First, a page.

Temporary Custody and Parental Responsibilities in Illinois

Under Illinois law, either parent can file for temporary custody in a child custody or divorce case. In a temporary order hearing, the judge determines who gets custody (also called parental responsibilities) based on the best interests of the child. Most often, the temporary order remains until the final custody order is put in place.

How will your child deal with the stress of your custody battle?

These cases are often hard on kids because their lives are being upended. They might be moving or their schedules are changing or they’re seeing their parents less. Kids need stability. That’s why there are temporary orders that outline who takes care of them and when.

Understanding Temporary Custody Orders

Temporary orders are necessary in child custody cases and divorce cases with children. These cases can take a while, and the courts understand that life doesn’t just stop in the meantime. The kids still need to go to school, have a home, and be cared for. Temporary orders determine who is responsible for maintaining the child's needs.

In legal terms, the temporary order determines parental responsibilities (major decision-making rights) and parenting time (who gets the child day-to-day). The orders last until the end of the case or until they need to be revised. Like everything regarding children in family court, the court decides based on what is in the child's best interest.[1]

What Is the Process for Seeking Temporary Custody in Illinois?

In Illinois, either party can begin the temporary custody process. The process happens in the following steps:

1. Motion for Temporary Custody

One party files a Motion for Temporary Custody with the court clerk. The clerk then assigns a hearing time and location. Temporary custody hearings usually occur pretty quickly depending on the court's availability.

2. Serving the Other Party

The filing party, or petitioner, needs to properly serve the other party. They must serve them notice of the motion and the hearing’s time and location.

3. Pre-hearing and Hearing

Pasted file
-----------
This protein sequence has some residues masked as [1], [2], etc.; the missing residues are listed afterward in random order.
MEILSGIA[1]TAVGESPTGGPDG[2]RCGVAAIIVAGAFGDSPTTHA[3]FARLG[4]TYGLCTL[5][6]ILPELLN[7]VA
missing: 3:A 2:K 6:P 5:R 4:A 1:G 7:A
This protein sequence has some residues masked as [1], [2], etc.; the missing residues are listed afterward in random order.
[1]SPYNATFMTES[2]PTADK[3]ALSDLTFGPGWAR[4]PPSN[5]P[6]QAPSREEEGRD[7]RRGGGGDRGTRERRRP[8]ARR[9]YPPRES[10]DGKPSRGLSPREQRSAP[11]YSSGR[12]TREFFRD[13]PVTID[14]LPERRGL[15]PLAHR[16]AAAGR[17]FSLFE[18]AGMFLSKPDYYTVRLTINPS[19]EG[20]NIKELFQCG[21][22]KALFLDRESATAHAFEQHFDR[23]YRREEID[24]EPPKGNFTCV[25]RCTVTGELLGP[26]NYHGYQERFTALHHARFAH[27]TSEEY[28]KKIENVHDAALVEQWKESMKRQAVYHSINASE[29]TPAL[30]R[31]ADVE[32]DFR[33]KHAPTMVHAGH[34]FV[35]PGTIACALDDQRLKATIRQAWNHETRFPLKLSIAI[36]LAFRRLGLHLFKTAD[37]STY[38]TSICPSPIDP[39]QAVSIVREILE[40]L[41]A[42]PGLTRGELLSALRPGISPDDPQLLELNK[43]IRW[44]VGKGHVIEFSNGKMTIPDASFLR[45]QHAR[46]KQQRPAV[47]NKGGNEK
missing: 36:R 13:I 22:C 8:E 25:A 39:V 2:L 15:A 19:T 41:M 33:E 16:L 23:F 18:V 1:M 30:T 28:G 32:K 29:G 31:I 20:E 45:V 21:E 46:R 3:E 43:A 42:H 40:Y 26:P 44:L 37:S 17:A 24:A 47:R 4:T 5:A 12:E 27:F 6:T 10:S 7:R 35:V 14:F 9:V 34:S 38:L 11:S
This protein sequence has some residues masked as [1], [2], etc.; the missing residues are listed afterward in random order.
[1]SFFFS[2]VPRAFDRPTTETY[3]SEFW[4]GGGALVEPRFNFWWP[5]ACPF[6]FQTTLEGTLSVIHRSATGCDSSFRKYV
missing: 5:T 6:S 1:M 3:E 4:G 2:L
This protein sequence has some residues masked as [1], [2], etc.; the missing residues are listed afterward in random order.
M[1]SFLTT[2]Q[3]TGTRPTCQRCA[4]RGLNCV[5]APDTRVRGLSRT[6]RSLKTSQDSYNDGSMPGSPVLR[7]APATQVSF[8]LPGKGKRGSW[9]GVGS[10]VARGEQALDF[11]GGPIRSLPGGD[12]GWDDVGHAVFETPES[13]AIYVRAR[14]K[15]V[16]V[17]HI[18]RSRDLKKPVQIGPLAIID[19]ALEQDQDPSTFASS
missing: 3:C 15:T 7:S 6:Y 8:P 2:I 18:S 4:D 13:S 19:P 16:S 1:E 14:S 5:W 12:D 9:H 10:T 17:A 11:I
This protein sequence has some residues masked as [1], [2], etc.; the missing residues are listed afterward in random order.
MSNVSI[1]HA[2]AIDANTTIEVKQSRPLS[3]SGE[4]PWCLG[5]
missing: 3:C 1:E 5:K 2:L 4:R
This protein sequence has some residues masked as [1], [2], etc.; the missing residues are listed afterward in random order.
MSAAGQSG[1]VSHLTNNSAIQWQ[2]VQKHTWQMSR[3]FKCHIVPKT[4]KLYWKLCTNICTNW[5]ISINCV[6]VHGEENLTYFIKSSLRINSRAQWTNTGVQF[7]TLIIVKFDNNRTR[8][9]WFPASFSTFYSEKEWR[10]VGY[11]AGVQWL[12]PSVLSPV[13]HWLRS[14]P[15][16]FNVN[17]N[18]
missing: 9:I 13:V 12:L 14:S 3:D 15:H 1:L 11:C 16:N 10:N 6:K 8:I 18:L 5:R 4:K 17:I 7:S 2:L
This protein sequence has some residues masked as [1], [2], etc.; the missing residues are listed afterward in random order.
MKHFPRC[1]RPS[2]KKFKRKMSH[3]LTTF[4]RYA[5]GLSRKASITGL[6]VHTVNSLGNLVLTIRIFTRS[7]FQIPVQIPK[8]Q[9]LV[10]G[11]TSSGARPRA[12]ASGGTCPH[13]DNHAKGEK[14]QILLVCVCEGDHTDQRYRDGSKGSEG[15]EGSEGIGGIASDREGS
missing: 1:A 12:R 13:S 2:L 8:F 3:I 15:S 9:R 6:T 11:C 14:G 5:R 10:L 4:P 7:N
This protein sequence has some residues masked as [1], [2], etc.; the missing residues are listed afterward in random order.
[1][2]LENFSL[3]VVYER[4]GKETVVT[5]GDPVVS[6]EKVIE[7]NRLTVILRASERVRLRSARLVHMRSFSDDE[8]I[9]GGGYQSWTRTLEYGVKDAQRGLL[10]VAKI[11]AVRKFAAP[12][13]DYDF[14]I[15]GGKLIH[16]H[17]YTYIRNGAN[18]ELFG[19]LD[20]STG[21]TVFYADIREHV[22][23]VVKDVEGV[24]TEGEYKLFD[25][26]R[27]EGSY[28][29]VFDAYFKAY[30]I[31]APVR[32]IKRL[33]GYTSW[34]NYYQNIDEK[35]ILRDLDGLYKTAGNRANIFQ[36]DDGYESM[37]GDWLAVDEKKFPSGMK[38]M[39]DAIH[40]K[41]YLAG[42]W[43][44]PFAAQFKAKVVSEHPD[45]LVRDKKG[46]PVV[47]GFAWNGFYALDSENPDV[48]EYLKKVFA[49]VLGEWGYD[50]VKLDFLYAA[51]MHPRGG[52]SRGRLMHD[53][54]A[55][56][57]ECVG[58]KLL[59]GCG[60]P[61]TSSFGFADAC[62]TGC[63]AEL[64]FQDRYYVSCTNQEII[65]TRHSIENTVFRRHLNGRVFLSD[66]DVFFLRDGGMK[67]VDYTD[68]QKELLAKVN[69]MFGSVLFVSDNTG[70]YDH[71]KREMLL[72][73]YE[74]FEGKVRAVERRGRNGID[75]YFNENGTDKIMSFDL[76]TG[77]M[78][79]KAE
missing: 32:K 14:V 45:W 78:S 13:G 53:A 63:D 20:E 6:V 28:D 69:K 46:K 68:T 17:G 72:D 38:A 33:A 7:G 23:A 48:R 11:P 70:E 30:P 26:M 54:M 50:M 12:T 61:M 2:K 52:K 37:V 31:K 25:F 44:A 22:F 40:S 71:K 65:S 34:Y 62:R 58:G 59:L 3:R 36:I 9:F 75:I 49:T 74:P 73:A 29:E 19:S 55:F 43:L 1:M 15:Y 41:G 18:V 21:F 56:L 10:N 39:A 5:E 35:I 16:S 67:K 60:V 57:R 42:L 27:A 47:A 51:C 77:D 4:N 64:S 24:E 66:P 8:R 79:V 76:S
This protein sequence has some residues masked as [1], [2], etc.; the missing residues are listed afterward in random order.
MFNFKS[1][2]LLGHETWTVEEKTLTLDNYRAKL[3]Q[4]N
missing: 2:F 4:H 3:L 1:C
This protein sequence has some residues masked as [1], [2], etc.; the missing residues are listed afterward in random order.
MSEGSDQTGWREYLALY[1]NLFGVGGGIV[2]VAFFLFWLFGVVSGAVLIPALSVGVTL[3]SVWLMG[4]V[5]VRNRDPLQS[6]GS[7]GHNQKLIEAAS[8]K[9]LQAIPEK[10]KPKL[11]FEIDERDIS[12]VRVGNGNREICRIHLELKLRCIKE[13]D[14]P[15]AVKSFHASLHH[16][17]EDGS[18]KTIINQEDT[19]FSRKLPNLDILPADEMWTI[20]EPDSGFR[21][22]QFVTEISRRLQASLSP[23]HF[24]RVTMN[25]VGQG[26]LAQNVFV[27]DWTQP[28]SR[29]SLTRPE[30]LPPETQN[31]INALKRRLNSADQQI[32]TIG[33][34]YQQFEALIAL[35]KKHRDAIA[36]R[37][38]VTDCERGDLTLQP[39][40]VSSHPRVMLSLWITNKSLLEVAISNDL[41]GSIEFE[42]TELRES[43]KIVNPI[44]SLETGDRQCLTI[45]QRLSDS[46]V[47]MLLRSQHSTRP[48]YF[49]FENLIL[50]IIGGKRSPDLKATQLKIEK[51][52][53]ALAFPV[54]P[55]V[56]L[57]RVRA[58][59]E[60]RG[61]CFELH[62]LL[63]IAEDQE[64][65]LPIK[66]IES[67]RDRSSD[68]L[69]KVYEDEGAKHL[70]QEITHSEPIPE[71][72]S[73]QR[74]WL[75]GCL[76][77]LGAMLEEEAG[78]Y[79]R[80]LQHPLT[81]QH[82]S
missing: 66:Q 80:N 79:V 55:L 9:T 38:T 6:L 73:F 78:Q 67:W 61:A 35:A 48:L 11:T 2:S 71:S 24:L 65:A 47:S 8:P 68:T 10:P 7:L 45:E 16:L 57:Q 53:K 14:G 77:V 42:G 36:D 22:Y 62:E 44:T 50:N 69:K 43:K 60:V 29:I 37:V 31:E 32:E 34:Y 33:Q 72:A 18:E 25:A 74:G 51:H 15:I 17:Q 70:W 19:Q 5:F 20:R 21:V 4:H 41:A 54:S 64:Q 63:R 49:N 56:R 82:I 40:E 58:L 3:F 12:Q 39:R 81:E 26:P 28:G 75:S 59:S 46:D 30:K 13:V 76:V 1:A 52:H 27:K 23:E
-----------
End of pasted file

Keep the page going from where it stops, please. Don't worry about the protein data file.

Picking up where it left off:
Before the hearing, parties must exchange all the exhibits, reports, and evidence that will be presented. At the hearing, each party will present their evidence, and the court makes its decision.

4. Temporary Custody Order

Each party is given the temporary custody order and the order of protection. These describe who has the child at what times and define any limits placed on a parent or third party’s visitation rights. The order of protection defines any limits on visitation.

For the best understanding of and outcome from a temporary order hearing, have a family law attorney represent you. The attorneys understand each of the steps and know how to argue in your favor. For your best chance of the outcome you want, call or contact Sterling Hughes.

Considerations

How Temporary Orders Affect Final Orders

When deciding on final orders, courts evaluate the current situation. If the child is thriving with the current temporary orders, the court is more likely to decide on a final order that is similar. Beyond the current situation, the court looks at many factors when determining custody.

How to Modify a Temporary Custody Order in Illinois

It’s not easy to modify temporary orders before the final judgment. There is a high burden of proof because the court already ruled based on the presented evidence. But, they will modify them in necessary or extreme circumstances if it is in the child’s best interest. The burden of proof is similar to that of modifying child custody before the two-year wait period is up.

Emergency Orders vs Temporary Orders

Emergency orders are a quick fix to unsafe child custody circumstances. They determine how to act in the short term to best protect the child from harm. At the end of an emergency order hearing, the judge schedules a temporary order hearing. At this next hearing, they decide whether to continue, replace, or end the emergency orders.

Emergency orders come in two types: orders of protection and custody orders. Emergency orders of protection are similar to restraining orders in that they stop the other parent from seeing the child. These orders last up to 21 days. Emergency custody orders temporarily give custody to a parent. In these cases, the judge only considers information directly related to the emergency.

Frequently Asked Questions

How long does temporary custody last in Illinois?

Temporary custody orders last until the judge makes a final ruling on the child's custody. However, temporary custody can be changed during the case if a party convinces the court that it's in the child's best interest.

How do I get temporary custody in Illinois?

A parent gets temporary custody of their child by filing a Motion for Temporary Custody. Then, at the hearing, they have to prove to the judge that it is in the child’s best interest for them to have custody.

What are the grounds for emergency custody in Illinois?

Grounds for emergency custody are when the child is in immediate danger. This includes abuse, neglect, and other extreme situations.

Who has custody of a child if there is no court order in Illinois?

If paternity has not been established, the mother has sole custody of the child. Once paternity is established, both parents have equal claim to the child.

If parents are married, then they have shared custody over the child. This means neither parent can take the child from the other. In these cases, it is important to take the case to court as soon as possible.


References: 1. 750 ILCS 5/603.5 (a-b). Illinois Marriage and Dissolution of Marriage Act.


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